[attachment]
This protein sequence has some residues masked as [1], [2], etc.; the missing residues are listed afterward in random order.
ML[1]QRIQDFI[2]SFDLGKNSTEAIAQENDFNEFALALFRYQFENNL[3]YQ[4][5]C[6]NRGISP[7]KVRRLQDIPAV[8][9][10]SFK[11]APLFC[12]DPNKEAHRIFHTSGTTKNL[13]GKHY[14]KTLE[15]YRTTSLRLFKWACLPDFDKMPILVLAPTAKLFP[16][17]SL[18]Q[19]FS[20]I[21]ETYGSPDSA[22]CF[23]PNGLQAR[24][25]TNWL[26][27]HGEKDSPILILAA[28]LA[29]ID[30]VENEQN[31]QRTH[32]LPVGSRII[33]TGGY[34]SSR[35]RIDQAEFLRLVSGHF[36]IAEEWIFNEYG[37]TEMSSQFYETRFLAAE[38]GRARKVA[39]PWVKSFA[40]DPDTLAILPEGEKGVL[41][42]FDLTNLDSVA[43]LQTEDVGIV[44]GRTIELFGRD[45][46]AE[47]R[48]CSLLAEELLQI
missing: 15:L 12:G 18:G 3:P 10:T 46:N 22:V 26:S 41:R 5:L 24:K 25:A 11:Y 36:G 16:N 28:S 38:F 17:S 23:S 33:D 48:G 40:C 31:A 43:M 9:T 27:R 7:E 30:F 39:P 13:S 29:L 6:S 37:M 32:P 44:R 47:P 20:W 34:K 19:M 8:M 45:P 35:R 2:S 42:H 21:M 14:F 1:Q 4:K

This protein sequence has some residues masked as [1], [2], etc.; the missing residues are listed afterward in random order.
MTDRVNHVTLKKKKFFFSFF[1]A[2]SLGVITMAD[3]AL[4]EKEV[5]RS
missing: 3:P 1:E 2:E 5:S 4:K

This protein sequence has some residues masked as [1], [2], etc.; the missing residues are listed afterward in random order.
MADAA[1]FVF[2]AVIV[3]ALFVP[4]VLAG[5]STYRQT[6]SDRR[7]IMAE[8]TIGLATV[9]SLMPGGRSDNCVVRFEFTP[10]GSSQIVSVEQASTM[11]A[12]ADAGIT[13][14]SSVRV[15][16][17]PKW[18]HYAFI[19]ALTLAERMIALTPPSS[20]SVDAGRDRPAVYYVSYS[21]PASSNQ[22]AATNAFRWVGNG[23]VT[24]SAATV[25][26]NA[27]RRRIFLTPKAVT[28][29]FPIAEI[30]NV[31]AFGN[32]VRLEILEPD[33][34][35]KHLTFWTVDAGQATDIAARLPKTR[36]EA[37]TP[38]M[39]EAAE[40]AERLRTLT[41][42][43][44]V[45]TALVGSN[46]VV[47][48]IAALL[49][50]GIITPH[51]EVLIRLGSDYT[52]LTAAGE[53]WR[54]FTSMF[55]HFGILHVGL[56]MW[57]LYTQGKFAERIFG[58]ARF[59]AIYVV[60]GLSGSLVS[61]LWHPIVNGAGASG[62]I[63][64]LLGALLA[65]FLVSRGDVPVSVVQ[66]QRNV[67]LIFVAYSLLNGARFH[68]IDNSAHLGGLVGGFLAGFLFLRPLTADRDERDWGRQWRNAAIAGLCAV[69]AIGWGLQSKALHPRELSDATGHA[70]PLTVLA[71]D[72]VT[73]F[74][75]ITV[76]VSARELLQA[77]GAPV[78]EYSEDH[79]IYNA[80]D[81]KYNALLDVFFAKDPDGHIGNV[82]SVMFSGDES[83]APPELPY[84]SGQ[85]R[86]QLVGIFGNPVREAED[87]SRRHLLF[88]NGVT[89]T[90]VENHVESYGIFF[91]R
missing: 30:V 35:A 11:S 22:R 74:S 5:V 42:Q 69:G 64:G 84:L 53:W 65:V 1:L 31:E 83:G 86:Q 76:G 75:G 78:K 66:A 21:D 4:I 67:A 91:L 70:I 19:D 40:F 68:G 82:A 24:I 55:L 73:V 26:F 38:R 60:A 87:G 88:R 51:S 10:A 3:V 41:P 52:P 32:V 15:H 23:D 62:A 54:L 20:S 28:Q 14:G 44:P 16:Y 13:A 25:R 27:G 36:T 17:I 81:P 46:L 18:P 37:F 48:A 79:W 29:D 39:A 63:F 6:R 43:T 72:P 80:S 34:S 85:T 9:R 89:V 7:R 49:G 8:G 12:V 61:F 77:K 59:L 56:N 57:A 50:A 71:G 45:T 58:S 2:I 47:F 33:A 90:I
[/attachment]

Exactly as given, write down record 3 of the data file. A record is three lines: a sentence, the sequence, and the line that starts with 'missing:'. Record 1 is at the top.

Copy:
This protein sequence has some residues masked as [1], [2], etc.; the missing residues are listed afterward in random order.
MADAA[1]FVF[2]AVIV[3]ALFVP[4]VLAG[5]STYRQT[6]SDRR[7]IMAE[8]TIGLATV[9]SLMPGGRSDNCVVRFEFTP[10]GSSQIVSVEQASTM[11]A[12]ADAGIT[13][14]SSVRV[15][16][17]PKW[18]HYAFI[19]ALTLAERMIALTPPSS[20]SVDAGRDRPAVYYVSYS[21]PASSNQ[22]AATNAFRWVGNG[23]VT[24]SAATV[25][26]NA[27]RRRIFLTPKAVT[28][29]FPIAEI[30]NV[31]AFGN[32]VRLEILEPD[33][34][35]KHLTFWTVDAGQATDIAARLPKTR[36]EA[37]TP[38]M[39]EAAE[40]AERLRTLT[41][42][43][44]V[45]TALVGSN[46]VV[47][48]IAALL[49][50]GIITPH[51]EVLIRLGSDYT[52]LTAAGE[53]WR[54]FTSMF[55]HFGILHVGL[56]MW[57]LYTQGKFAERIFG[58]ARF[59]AIYVV[60]GLSGSLVS[61]LWHPIVNGAGASG[62]I[63][64]LLGALLA[65]FLVSRGDVPVSVVQ[66]QRNV[67]LIFVAYSLLNGARFH[68]IDNSAHLGGLVGGFLAGFLFLRPLTADRDERDWGRQWRNAAIAGLCAV[69]AIGWGLQSKALHPRELSDATGHA[70]PLTVLA[71]D[72]VT[73]F[74][75]ITV[76]VSARELLQA[77]GAPV[78]EYSEDH[79]IYNA[80]D[81]KYNALLDVFFAKDPDGHIGNV[82]SVMFSGDES[83]APPELPY[84]SGQ[85]R[86]QLVGIFGNPVREAED[87]SRRHLLF[88]NGVT[89]T[90]VENHVESYGIFF[91]R
missing: 30:V 35:A 11:S 22:R 74:S 5:V 42:Q 69:G 64:G 84:L 53:W 65:V 1:L 31:E 83:G 86:Q 76:G 75:G 78:K 66:A 21:D 4:I 67:A 91:L 70:I 19:D 40:F 68:G 82:A 24:I 55:L 73:V 26:F 38:R 60:A 87:G 88:R 51:S 10:A 3:V 41:P 52:P 32:V 15:H 23:D 62:A 54:L 20:S 28:Q 14:G 44:P 16:Y 13:A 25:R 27:G 36:T 17:I 81:P 46:L 18:P 37:F 48:A 79:W 29:D 39:A 63:F 6:R 43:T 72:P 80:S 34:S 85:T 9:R 89:V 7:R 49:G 8:G 12:V 61:F 77:K 59:L 56:N 57:A 50:A 71:G 45:T 58:S 2:I 47:F 33:A 90:I